Facebook Games and Friends

Lately, I’ve been diving into Facebook games so that I can see what they are all about.  Overall, I’m fairly disappointed in a good number of them.  Not in the game themselves, but in how they are implemented on Facebook.

I’m not new to online gaming.  I’ve got an Xbox 360 and there are people on my friend list there that I met playing Left 4 Dead or Burnout Paradise or some other game.  I’ve played MMOs and I know people from EverQuest and World of Warcraft and other games I’ve dabbled in.  I understand, and actually desire, the need for other people.  However, the way games integrate into Facebook, it requires me to be extra vigilant in how I handle my gaming friends.

In order to progress in most of these games, you need friends.  I suppose you could spam messages out to all the people who are your real friends and beg them to play, but not everyone wants to play Facebook games, so it is not uncommon to need more game friends than your real friend list gets you.  Most games, on their pages, have discussion boards where people can ask to be added as friends.  Now, I can’t just add you as a FarmVille friend, I have to add you as a Facebook friend.  Facebook does allow me to add people to lists, of which I have one called “Not” for people who are not my friends, and manage what they have access to and then I can hide them from my news feed so that I never see their stuff, but it just seems like hoops I am jumping through.

A perfect example of this is a game called Hero World.  It is fun, if tedious at time, but the main element is that the number of people in your super team directly influences how powerful you are.  So, people with more friends are more powerful.  Scouring my list of real friends, I came up with 9 who wanted to play Hero World.  With the max team size somewhere around 250, clearly my team was weak, and therefore I was weak.  Moreover, I found that in order to buy bases and continue growing my own character I needed more friends.  I utilized my “Not” group and made some new “friends”.  Yay!  I’m more powerful!  And now I’m getting spam from people I don’t know!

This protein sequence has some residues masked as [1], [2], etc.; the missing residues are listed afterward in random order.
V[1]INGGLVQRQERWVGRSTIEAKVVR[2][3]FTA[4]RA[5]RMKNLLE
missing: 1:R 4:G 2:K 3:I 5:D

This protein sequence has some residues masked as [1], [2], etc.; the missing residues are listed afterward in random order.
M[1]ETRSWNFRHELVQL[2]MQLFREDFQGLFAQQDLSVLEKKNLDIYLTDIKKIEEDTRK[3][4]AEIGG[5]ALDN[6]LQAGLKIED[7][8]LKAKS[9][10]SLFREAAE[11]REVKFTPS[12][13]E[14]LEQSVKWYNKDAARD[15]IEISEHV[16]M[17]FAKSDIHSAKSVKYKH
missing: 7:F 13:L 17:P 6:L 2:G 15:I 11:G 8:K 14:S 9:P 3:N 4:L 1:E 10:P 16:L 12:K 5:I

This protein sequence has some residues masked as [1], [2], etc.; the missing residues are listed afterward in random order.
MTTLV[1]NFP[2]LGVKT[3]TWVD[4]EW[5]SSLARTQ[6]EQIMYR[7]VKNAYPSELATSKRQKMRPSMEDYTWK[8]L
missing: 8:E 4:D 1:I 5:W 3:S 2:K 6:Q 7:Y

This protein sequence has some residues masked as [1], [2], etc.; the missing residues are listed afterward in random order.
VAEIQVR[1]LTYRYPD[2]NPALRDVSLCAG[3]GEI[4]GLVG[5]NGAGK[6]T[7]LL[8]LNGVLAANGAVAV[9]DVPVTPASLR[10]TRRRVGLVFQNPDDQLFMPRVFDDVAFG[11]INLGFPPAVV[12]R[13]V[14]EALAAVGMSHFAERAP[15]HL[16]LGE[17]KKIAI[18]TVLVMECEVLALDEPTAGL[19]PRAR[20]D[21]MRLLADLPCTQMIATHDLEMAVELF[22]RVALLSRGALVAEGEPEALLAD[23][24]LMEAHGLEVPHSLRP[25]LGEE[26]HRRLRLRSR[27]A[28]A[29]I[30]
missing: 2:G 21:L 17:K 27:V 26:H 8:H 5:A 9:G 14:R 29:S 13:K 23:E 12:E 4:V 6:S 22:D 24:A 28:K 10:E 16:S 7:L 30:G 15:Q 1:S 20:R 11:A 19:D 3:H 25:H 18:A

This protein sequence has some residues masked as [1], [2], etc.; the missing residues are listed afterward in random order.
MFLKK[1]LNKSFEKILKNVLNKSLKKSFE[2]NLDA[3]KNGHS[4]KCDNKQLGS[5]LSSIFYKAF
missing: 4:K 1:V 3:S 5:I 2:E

Perhaps I’m just missing the point, perhaps I just don’t get it, perhaps I am becoming the old man screaming at the kids to get off his lawn, but to me a “friend” is someone I know.  What passes for “friends” on Facebook just don’t seem to fit the definition.  Facebook already makes a distinction between a friend and a fan, so why not allow someone to be application level friends where we can play a game together without the instant intimacy of being a “friend”?

Anyway… having been banging at some Facebook games for a while now, I’m going to start putting up reviews of them in the near future…

2 comments

  1. […] As I have been diving in to Facebook games, I discovered that in order to succeed in the games I had to add strangers to my friends list.  Unfortunately, this has a side effect that is quite bad.  As Facebook has become more popular […]

  2. […] in my annoyance with and dislike of certain aspects of Facebook gaming (as previously seen in these three posts), a recent case study shows that 24% of social gamers have insecure friending […]

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